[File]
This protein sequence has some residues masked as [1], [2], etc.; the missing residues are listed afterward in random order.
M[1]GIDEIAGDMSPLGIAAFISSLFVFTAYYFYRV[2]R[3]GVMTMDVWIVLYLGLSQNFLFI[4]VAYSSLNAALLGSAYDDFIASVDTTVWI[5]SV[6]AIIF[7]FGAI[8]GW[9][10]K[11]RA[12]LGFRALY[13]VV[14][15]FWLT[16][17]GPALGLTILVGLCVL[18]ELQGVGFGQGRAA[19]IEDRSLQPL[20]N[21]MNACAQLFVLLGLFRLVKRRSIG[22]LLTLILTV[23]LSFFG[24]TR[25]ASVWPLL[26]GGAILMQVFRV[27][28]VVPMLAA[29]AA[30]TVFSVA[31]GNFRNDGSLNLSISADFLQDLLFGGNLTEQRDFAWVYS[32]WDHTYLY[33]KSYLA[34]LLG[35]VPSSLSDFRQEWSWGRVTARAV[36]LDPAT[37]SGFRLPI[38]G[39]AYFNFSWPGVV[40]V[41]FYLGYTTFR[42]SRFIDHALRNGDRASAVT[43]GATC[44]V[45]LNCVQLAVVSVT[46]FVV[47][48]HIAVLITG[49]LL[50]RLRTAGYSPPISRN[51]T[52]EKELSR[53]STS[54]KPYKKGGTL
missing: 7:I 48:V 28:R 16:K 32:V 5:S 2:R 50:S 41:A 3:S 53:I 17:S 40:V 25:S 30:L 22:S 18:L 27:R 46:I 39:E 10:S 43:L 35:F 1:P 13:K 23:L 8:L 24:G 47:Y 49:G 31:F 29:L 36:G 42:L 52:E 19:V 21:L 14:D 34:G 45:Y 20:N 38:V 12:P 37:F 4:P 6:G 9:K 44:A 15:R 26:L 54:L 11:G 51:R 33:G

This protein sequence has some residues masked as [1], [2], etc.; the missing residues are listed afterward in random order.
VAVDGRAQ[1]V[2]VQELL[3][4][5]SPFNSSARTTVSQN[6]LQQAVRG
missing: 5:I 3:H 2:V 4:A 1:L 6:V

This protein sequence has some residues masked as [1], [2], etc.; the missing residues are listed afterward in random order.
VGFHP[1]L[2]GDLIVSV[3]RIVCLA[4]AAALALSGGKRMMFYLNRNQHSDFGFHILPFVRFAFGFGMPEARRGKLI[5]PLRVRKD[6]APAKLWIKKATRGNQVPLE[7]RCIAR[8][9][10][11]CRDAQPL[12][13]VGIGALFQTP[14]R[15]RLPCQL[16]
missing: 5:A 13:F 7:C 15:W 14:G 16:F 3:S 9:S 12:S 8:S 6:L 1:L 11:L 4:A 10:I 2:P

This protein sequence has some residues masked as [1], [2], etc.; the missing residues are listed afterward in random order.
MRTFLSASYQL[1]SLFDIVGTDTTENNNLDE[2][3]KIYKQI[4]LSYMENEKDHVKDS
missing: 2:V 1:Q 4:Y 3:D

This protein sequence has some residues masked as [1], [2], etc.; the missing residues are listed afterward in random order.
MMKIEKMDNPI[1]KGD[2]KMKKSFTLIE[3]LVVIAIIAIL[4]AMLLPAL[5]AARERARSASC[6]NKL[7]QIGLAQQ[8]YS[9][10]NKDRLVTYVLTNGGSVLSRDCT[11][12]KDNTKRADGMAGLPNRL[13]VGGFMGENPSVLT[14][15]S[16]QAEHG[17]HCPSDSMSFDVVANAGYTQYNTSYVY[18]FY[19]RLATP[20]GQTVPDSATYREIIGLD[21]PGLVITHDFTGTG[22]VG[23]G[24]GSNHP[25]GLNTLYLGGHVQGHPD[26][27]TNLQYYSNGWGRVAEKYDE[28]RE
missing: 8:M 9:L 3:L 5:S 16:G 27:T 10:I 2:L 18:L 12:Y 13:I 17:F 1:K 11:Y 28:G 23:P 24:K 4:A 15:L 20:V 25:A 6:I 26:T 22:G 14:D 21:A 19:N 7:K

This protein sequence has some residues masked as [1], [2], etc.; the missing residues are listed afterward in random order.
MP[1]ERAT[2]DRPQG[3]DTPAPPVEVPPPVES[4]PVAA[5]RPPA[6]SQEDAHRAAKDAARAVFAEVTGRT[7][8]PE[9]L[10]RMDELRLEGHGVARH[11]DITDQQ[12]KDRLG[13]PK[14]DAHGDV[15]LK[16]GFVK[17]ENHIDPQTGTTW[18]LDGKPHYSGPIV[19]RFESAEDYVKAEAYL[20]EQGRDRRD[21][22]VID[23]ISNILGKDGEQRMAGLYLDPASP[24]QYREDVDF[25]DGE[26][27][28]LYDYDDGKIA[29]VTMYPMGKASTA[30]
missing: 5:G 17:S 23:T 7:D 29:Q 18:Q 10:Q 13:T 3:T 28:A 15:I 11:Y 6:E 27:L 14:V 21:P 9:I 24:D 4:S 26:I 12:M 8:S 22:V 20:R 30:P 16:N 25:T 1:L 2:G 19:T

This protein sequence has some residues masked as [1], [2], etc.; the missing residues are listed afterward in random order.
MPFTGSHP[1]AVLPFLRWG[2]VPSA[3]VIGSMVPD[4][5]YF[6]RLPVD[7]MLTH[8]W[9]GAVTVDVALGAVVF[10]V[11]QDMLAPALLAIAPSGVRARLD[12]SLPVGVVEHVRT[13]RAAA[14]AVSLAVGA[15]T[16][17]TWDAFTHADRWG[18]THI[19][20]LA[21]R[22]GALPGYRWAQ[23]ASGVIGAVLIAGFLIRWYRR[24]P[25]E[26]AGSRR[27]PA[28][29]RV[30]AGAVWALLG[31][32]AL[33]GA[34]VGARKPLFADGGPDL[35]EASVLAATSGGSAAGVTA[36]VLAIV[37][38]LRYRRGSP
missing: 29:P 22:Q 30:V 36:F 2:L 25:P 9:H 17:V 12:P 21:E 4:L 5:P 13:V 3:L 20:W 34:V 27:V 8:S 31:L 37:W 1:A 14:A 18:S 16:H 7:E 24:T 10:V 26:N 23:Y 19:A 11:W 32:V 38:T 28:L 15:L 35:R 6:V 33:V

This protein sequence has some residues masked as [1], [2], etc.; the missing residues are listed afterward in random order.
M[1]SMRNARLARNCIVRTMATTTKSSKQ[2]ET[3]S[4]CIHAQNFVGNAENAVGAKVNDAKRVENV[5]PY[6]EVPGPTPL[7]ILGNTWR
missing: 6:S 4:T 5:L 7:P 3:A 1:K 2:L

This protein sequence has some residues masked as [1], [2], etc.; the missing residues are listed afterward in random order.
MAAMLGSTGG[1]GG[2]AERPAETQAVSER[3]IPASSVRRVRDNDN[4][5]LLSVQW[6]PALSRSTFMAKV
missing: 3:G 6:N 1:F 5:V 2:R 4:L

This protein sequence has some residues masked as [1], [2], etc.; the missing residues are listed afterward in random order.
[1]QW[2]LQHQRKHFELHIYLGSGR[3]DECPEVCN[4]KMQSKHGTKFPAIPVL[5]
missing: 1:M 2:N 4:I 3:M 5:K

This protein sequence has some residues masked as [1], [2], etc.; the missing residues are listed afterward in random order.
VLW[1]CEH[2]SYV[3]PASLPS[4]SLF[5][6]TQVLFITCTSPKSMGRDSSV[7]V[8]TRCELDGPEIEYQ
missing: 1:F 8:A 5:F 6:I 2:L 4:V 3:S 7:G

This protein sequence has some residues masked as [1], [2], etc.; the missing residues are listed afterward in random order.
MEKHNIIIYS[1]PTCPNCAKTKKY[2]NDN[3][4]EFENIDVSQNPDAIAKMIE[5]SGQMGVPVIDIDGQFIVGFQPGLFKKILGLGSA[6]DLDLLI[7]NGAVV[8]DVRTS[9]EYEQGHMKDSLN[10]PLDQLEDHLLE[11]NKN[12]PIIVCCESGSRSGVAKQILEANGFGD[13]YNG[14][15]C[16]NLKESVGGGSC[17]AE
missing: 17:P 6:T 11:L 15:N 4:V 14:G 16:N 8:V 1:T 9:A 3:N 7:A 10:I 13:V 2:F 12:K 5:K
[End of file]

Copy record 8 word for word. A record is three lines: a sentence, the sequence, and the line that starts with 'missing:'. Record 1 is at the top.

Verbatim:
This protein sequence has some residues masked as [1], [2], etc.; the missing residues are listed afterward in random order.
M[1]SMRNARLARNCIVRTMATTTKSSKQ[2]ET[3]S[4]CIHAQNFVGNAENAVGAKVNDAKRVENV[5]PY[6]EVPGPTPL[7]ILGNTWR
missing: 6:S 4:T 5:L 7:P 3:A 1:K 2:L